The Integrated School Health Policy of South Africa (Departement van Basiese Onderwys en Departement van Gesondheid 2012:6) emphasises that health literacy is to be promoted in secondary schools in accordance with bespoke health policies and programmes designed for each individual school. The school environment provides teachers with an ideal platform for transmitting their knowledge and skills to learners. The school environment happens to be where most of secondary school learners’ activities take place. In addition, learners find themselves in a critical cognitive, physical and emotional developmental phase. This period and environment decidedly offer ideal opportunities to stimulate critical thinking and to focus learners’ attention on cultivating sound health literacy practices.
Health literacy is a complex concept determined by various factors in diverse contexts. It encompasses health-related knowledge, interpretation and participation. Rather than merely involving the ability to read medical prescriptions, health literacy provides a firm grounding for the handling of continuous health challenges in a (post)modern society. Although health literacy represents a critical element in secondary school learners’ development, it would appear that little research on this subject has, as yet, been done in developing countries ‒ among which South Africa. Secondary school learners in the South African context are confronted with a variety of challenges, for example poverty and the concomitant malnutrition, the stigmatisation of ethnic minorities, illiteracy, parents without full citizenship, uninvolved parents and limitations in respect of tertiary education. The latter factors affect learners’ critical-thinking, problem-solving and communication abilities, which may lead to ill-considered decisions. These decisions may, in turn, give rise to poor health outcomes and have a negative effect on future health development.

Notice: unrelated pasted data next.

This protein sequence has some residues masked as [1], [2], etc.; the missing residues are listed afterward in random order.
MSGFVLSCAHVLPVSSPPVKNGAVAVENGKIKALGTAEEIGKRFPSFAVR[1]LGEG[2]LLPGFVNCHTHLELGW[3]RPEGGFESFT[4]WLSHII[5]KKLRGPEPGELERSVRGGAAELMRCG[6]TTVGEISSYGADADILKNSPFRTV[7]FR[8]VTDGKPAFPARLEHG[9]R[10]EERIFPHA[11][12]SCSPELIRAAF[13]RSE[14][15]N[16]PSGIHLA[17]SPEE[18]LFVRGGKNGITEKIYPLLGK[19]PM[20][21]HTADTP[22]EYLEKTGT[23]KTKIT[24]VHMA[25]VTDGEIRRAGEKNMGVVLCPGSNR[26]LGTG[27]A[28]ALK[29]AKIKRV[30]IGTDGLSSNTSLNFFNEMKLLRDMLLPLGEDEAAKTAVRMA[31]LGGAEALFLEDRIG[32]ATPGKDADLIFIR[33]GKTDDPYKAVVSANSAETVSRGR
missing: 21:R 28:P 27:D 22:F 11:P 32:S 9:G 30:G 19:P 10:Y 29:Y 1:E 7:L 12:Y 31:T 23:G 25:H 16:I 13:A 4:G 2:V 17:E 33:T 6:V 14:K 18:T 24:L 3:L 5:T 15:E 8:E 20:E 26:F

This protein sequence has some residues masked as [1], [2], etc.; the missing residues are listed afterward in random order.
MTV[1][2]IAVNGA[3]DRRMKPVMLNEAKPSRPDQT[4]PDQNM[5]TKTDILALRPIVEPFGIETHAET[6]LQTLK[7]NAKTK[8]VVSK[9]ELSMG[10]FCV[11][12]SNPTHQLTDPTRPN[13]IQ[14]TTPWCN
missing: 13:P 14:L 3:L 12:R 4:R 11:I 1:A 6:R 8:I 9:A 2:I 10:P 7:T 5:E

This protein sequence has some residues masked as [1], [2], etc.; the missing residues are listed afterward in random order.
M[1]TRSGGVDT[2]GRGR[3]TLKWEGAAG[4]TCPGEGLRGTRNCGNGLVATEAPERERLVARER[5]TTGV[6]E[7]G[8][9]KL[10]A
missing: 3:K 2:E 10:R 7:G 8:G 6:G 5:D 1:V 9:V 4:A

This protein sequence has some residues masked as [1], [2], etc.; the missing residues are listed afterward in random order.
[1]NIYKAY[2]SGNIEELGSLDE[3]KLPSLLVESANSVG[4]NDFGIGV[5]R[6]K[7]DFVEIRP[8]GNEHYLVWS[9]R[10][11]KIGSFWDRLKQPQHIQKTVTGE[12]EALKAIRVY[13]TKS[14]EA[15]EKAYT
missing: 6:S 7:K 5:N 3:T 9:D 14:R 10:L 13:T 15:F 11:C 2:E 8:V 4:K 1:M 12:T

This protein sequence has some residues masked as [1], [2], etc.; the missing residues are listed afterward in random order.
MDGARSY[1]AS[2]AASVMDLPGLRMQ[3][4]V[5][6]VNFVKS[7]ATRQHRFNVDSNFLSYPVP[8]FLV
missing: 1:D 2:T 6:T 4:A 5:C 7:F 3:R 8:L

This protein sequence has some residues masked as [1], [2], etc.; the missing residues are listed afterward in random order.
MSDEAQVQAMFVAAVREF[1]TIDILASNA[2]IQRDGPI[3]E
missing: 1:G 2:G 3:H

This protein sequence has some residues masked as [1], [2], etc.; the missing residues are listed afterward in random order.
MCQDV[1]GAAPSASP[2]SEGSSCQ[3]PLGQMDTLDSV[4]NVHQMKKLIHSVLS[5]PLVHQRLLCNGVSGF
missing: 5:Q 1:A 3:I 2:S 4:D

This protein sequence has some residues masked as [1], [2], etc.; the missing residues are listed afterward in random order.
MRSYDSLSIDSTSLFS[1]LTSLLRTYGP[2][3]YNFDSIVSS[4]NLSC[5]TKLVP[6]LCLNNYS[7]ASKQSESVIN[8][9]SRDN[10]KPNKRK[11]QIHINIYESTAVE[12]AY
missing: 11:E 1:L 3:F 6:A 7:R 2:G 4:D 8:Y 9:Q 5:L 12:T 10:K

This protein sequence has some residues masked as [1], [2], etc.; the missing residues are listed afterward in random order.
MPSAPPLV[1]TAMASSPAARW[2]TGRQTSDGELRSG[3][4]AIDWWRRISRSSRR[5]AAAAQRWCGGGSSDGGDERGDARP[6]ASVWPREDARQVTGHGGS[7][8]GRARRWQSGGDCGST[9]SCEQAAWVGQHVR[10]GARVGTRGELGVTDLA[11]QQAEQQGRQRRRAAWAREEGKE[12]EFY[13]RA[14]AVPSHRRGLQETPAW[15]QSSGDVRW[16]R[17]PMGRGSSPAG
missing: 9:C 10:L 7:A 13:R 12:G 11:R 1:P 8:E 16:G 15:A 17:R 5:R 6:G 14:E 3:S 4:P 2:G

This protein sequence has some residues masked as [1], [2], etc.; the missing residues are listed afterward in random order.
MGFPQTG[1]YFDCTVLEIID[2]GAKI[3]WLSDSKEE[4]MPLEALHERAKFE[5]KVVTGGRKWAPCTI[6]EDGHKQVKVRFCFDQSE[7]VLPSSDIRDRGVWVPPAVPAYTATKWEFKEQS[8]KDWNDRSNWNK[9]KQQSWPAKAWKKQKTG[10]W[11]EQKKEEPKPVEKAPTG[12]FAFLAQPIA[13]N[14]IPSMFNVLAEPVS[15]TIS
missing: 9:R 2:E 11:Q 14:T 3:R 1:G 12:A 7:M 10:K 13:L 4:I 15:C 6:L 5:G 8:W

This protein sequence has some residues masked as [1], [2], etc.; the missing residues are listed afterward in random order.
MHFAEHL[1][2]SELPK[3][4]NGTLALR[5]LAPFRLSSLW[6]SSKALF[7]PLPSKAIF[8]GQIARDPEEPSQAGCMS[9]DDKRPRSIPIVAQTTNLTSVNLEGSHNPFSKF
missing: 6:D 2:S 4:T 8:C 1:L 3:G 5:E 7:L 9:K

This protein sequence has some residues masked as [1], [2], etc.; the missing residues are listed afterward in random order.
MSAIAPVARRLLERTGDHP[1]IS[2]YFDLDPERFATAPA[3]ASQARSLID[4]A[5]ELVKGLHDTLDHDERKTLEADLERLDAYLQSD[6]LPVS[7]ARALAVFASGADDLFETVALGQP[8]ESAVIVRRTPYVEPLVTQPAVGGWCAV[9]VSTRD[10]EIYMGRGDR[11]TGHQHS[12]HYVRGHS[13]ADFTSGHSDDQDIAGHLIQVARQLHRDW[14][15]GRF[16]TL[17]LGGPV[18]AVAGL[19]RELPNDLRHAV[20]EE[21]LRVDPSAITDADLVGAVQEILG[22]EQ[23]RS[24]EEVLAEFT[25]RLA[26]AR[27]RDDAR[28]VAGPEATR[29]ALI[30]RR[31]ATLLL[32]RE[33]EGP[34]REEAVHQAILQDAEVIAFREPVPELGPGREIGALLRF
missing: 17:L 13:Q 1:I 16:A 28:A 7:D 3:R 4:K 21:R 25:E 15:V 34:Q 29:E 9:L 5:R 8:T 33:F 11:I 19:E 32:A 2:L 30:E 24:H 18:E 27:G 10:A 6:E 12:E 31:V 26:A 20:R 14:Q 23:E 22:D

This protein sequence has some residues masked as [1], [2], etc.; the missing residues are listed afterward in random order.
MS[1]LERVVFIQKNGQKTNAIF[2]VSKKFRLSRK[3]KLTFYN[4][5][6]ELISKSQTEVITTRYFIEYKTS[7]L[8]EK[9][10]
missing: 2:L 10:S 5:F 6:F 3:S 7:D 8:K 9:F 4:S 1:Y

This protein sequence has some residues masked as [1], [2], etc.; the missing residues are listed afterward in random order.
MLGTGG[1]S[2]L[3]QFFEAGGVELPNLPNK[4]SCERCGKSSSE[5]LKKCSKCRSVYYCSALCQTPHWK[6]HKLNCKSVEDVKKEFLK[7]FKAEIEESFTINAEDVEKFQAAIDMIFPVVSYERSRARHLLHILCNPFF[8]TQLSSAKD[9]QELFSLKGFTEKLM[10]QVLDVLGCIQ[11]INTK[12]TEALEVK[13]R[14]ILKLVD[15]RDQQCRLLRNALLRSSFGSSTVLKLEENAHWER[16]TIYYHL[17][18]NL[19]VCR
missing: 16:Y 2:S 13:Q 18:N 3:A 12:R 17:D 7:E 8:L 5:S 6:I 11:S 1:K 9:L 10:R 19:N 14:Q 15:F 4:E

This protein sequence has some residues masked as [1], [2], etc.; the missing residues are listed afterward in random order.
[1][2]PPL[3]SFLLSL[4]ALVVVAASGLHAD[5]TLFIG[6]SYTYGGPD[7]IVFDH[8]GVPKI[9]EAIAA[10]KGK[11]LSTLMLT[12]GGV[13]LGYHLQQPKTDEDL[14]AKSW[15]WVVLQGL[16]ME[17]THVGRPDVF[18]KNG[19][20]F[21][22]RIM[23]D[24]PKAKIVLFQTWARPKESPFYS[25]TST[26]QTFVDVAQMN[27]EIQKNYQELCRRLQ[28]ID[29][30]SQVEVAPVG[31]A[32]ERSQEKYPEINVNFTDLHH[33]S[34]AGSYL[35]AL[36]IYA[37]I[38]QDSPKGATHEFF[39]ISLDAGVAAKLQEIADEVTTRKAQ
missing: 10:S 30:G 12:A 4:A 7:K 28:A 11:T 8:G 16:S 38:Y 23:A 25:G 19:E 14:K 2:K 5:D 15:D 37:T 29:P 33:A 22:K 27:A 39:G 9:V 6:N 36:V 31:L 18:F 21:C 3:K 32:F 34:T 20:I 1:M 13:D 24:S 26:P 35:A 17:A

In this study, we utilised Engel’s (1977) biopsychosocial model and Bronfenbrenner’s (1979) ecological theory to investigate the holistic perspective on health and the interaction of systems in the promotion of secondary school learners’ health literacy. A holistic perspective acknowledges the combination of biological, psychological and social components that are essential for optimal well-being. Health and well-being are influenced by various social, psychological and environmental systems. The school and the teacher are considered as essential role players that are interactively involved in learners’ development of health literacy.
Given the stated aim, our study was guided by the following primary research question: What are the roles and the experiences of teachers in respect of the development of health literacy in secondary schools? In order to answer the above question, we embarked on a phenomenological study within the framework of qualitative research. Data were collected by means of semistructured individual and focus group interviews with Life Orientation teachers. Data analysis of the semistructured individual interviews enabled us to formulate questions for the focus group interviews, the aim of which was to ask open-ended questions to allow participants to share their experiences with us. By applying a specific criterion, the participants were purposively chosen from seven secondary schools in the Dr Kenneth Kaunda teaching district in the North West Province. Ethical clearance to conduct the research was obtained from North-West University. Verbal and written informed permission were obtained from the district manager of the Dr Kenneth Kaunda teaching district to conduct interviews at the schools in the district.